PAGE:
Animal Products: Waste Disposal

Mr. Evans: To ask the Secretary of State for Environment, Food and Rural Affairs what facilities the Government have authorised to (a) render and (b) incinerate animal waste and meat and bone meal in the event of a disease outbreak. [232862]

Jane Kennedy: In the event of an outbreak of notifiable animal disease for which DEFRA is responsible for carcase disposal, the Department would seek to use the nearest rendering plant or large animal incinerator approved under the Animal By Product Regulations and which is suitably permitted under waste management regulations. The facilities used will depend on the number of carcases to be disposed and the species concerned.

A full list of ABPR Approved facilities can be found on the DEFRA website.

The plant operator is responsible for the disposal of any meat and bone meal or tallow that is produced.

Animal Welfare

Mr. Stephen O'Brien: To ask the Secretary of State for Environment, Food and Rural Affairs what regulations cover the minimum space requirements for (a) poultry, (b) sheep, (c) pigs, (d) cows and (e) other livestock during transportation by (i) rail, (ii) road and (iii) water; and what the minimum requirement is in each case. [232037]

Jane Kennedy: On 5 January 2007, a regulation on the protection of animals during transport came into force across the European Union (EU), with some elements coming into force in 2008 and 2009.

The regulation applies to all those involved with the transport of live vertebrate animals in connection with an economic activity.

Article 3 (general conditions for the means of transport) of regulation 1/2005 states:

In addition point (g) of Article 3 states:

This applies to all animals. This will also cover species that do not have specific space requirements within the regulation.

I have placed details of the minimum requirements for the species named, in the Library.

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Animals: Disease Control

Mr. Roger Williams: To ask the Secretary of State for Environment, Food and Rural Affairs what assessment he has made of the effect of cost and responsibility sharing for animal disease on the effectiveness and profitability of British farming. [228378]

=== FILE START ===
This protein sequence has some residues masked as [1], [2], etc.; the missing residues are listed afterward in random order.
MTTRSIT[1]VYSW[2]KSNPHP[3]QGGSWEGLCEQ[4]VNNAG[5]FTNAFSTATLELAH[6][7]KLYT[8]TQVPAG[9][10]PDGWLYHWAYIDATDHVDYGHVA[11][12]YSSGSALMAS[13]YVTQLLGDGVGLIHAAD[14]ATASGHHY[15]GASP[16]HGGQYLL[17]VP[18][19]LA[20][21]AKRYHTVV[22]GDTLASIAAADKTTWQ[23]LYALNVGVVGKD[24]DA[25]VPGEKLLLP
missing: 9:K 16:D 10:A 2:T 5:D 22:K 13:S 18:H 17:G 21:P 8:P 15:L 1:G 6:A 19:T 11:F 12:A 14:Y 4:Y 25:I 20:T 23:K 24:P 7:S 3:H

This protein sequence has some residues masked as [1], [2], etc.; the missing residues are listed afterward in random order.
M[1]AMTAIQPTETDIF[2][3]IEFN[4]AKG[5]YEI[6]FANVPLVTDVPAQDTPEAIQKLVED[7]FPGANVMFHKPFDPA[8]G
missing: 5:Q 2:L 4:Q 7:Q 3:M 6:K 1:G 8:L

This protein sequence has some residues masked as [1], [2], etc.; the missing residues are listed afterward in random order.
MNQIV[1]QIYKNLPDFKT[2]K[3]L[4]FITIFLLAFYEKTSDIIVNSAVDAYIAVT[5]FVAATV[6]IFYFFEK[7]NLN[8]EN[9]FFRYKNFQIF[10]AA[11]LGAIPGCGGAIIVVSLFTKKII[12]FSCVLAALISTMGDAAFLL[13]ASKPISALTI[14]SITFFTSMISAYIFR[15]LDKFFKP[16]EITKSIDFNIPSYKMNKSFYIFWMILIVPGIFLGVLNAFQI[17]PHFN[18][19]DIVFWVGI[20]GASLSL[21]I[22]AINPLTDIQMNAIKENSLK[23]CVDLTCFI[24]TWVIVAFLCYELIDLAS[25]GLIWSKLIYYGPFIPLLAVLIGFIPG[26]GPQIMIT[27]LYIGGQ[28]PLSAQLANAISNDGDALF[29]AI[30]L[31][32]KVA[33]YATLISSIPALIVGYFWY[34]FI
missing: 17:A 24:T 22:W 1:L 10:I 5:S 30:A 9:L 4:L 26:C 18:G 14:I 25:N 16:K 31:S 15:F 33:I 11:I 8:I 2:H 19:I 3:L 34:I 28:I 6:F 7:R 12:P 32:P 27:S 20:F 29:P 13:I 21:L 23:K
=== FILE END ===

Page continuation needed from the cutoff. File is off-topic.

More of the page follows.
Jane Kennedy: The Government intend to consult on specific proposals for sharing responsibilities and costs for animal health in England later this year. These proposals will be fully costed and accompanied by an initial impact assessment.

Bees: Disease Control

Tim Farron: To ask the Secretary of State for Environment, Food and Rural Affairs what consideration he has given to licensing treatment of the varroa mite. [231406]

Jane Kennedy: There are currently three products authorised for the control of varroa in the UK; Apiguard Gel, Apistan and Bayvarol Strips.

Details of these products are available on the Veterinary Medicines Directorate’s website.


Mr. Peter Ainsworth: To ask the Secretary of State for Environment, Food and Rural Affairs what estimate he has made of the effect of trends in biofuel production on food prices. [231673]

Jane Kennedy: The Government commissioned Ed Gallagher, chairman of the Renewable Fuels Agency, to lead a study on the indirect effects of biofuel production, including the impact on food prices.

The Gallagher Review, published in July this year, concluded that increasing demand for biofuels contributes to rising prices for some commodities, notably for oil seeds. For most crops however, price rises in the longer term are rarely more than 5 per cent. But the risk of impacts on food prices is one of the reasons why we are calling for a more cautious approach for biofuels.

Biofuels are not the only reason why food prices have increased in recent years. Other factors include smaller harvests in 2007 because of droughts; higher fertiliser and oil prices; rising GDP; and changing diets leading to a higher demand for animal feed.

Bluetongue Disease: Vaccination

Stephen Hesford: To ask the Secretary of State for Environment, Food and Rural Affairs which counties will be prioritised in the roll-out of the bluetongue vaccination strategy from May 2009. [231092]

Jane Kennedy: The 2009 vaccination strategy for Bluetongue serotype 8 is currently being discussed with stakeholders. Further details will be announced following these discussions with the expectation that the vaccination plan will be published by December. This will be made available on the DEFRA website.

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Andrew Rosindell: To ask the Secretary of State for Environment, Food and Rural Affairs how many bluetongue vaccines have been administered in the last 12 months. [231914]

Jane Kennedy: Vaccination against bluetongue in England and Wales is voluntary, and delivered through existing veterinary medicine supply chains, an approach agreed with the livestock industry to ensure the simple, rapid roll-out of vaccine to protect animals earlier this year. Because the approach to vaccination is voluntary, no definitive figures can be provided on the numbers of livestock actually vaccinated.

However, to date, sales data from the supply chain suggests the overall uptake of vaccine across the whole of England is around 60 per cent. Initial vaccine uptake was high—reaching between 80 per cent. and 90 per cent. in the south east and east of England, but uptake in the counties of northern England and in Wales has been lower.